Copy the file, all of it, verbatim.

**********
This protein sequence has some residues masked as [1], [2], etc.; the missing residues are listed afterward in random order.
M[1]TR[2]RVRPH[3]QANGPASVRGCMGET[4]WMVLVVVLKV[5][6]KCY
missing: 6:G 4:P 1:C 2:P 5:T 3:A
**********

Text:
This protein sequence has some residues masked as [1], [2], etc.; the missing residues are listed afterward in random order.
M[1]TR[2]RVRPH[3]QANGPASVRGCMGET[4]WMVLVVVLKV[5][6]KCY
missing: 6:G 4:P 1:C 2:P 5:T 3:A